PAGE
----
Higher, Farther, Deeper

 

8 “For my thoughts are not your thoughts, neither are your ways my ways,” declares the Lord. 9 “As the heavens are higher than the earth, so are my ways higher than your ways and my thoughts than your thoughts.” Isaiah 55:8-9 NIV

 

Dear Church Family,

 

In his book on the Trinity, Augustine (5th century) wrote “God is greater and truer in our thoughts than in our words; he is greater and truer in reality than in our thoughts.” In other words, Augustine affirms that he cannot adequately convey in human words what he is thinking about God, but even his thoughts don’t begin to touch the reality of who God really is.

 

This expresses what some theologians have called “the problem of divine predication” (you should hear ominous music in the background). That just means that human language is incapable of describing God as he really is. I was thinking about this earlier today, and it brought to mind a couple of important observations that I wanted to pass on to you today.

 

First, the fact that we cannot encapsulate God in human language doesn’t mean we should keep silent about God. We are commanded to exalt in God, to praise his holy name. I remember reading somewhere that the Old Testament is full of words that denote praise, but that they all require outward expression. The popular notion of praising God “in your heart” isn’t really what the Bible emphasizes. Rather, the Bible says things like, “shout for joy!”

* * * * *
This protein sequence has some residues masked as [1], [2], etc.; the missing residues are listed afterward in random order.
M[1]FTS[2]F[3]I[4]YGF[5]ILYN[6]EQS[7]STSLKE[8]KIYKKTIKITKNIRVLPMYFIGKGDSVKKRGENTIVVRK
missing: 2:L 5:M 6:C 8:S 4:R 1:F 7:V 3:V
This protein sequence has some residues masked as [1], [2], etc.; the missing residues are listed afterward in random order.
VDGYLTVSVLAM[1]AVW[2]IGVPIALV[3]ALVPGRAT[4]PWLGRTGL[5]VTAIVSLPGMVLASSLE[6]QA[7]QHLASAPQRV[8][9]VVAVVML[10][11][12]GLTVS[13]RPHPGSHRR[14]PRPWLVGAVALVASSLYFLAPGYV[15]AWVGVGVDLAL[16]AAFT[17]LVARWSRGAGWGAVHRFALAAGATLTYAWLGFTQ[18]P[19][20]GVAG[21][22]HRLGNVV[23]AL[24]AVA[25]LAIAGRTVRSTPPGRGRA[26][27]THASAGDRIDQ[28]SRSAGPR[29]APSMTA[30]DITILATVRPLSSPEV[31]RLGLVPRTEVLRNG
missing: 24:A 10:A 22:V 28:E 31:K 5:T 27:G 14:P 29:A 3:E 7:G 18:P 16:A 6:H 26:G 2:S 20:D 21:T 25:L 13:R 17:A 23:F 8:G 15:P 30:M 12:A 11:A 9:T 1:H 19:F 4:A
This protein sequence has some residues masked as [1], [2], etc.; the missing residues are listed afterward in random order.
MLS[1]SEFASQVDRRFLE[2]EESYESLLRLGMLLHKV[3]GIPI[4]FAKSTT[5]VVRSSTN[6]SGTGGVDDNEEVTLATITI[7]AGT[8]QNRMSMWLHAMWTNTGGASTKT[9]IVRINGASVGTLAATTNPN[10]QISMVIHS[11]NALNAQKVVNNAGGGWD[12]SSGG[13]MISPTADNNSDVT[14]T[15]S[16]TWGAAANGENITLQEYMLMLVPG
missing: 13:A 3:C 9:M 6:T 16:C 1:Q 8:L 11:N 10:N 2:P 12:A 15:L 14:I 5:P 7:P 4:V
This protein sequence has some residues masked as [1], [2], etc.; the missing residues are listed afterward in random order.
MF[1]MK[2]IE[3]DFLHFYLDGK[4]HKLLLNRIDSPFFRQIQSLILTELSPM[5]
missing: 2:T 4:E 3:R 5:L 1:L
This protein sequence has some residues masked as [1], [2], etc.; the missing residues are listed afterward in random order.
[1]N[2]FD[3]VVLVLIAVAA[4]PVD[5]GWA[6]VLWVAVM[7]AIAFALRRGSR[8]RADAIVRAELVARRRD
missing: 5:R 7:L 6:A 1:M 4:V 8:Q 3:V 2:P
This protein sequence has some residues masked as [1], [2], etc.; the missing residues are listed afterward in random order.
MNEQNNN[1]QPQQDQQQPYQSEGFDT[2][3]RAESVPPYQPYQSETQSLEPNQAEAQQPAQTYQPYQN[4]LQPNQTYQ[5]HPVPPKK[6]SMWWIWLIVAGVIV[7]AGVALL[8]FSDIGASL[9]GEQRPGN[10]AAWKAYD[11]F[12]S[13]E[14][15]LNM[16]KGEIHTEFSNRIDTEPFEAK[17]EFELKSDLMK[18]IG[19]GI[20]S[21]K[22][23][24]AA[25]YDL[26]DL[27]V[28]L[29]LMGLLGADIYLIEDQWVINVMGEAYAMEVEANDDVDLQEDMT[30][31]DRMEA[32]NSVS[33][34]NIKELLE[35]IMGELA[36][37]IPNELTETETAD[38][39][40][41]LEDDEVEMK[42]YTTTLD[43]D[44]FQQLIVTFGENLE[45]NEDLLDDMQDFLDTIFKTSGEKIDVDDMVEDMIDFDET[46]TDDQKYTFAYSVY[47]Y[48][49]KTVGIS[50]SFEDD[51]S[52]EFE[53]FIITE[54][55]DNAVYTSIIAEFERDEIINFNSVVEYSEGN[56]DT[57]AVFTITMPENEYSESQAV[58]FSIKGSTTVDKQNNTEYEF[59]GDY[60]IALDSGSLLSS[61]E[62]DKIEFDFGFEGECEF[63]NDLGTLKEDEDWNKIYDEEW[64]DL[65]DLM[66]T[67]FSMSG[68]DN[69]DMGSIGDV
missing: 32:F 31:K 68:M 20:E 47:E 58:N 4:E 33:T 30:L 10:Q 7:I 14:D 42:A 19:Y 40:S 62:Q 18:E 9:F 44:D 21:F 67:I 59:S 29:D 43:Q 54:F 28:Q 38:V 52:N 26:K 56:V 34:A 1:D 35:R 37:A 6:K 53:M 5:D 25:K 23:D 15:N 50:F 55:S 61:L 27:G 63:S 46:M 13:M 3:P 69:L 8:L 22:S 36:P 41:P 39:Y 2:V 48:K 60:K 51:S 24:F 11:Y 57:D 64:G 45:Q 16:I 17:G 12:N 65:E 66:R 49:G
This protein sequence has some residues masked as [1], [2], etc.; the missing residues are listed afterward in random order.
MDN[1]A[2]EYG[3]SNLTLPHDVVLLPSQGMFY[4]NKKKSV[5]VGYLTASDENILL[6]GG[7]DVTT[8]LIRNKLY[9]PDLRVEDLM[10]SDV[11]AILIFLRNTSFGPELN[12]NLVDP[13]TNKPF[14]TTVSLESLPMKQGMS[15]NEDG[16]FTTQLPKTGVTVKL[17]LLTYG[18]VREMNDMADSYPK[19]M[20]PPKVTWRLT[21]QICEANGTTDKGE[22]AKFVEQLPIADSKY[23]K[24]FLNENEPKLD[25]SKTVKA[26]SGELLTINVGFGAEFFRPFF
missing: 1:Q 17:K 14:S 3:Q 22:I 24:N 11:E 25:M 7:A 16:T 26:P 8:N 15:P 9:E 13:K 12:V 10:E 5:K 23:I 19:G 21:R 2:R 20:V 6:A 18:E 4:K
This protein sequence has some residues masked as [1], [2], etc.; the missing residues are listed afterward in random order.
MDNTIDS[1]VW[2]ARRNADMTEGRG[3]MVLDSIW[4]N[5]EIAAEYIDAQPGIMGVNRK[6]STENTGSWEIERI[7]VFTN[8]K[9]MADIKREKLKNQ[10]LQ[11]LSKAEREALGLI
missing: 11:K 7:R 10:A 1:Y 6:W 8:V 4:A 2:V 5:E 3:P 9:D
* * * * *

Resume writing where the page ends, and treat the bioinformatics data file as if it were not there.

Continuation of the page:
When we do praise God, however, we should always remember that our knowledge of God is dependent on his revelation. Lot’s of philosophers throughout history have tried to use logic to say this or that about God. Some of that might be useful, but they often end up contradicting each other. We really depend on God; he doesn’t just tell us what he’s like; he shows us.

 

This brings me to my second observation. When the Lord declares through the prophet Isaiah that his thoughts and ways are higher than human thoughts and ways, it is in a passage that is urging Israel to seek him while he may be found, and it promises Israel that God’s word will bear fruit on the earth. The point is that “knowing God” in the Bible is primarily relational, not propositional. Think of it this way: even in our normal human relationships, we can’t completely describe our experience of another person in words. I can tell you some things about what it’s like to be married to my wife, Myra, but you can never know fully without experiencing that for yourself.

 

Likewise, even though our knowledge of God can be enhanced and deepened through the use of words, ultimately our knowledge of God is experiential; it is relational. His higher ways and thoughts make all that he is beyond our cognitive comprehension, but he still condescends to live within us through his Spirit. May you experience God today in your inner being, but don’t forget to shout for joy in all the earth.

 

God bless,

 

Pastor Kevin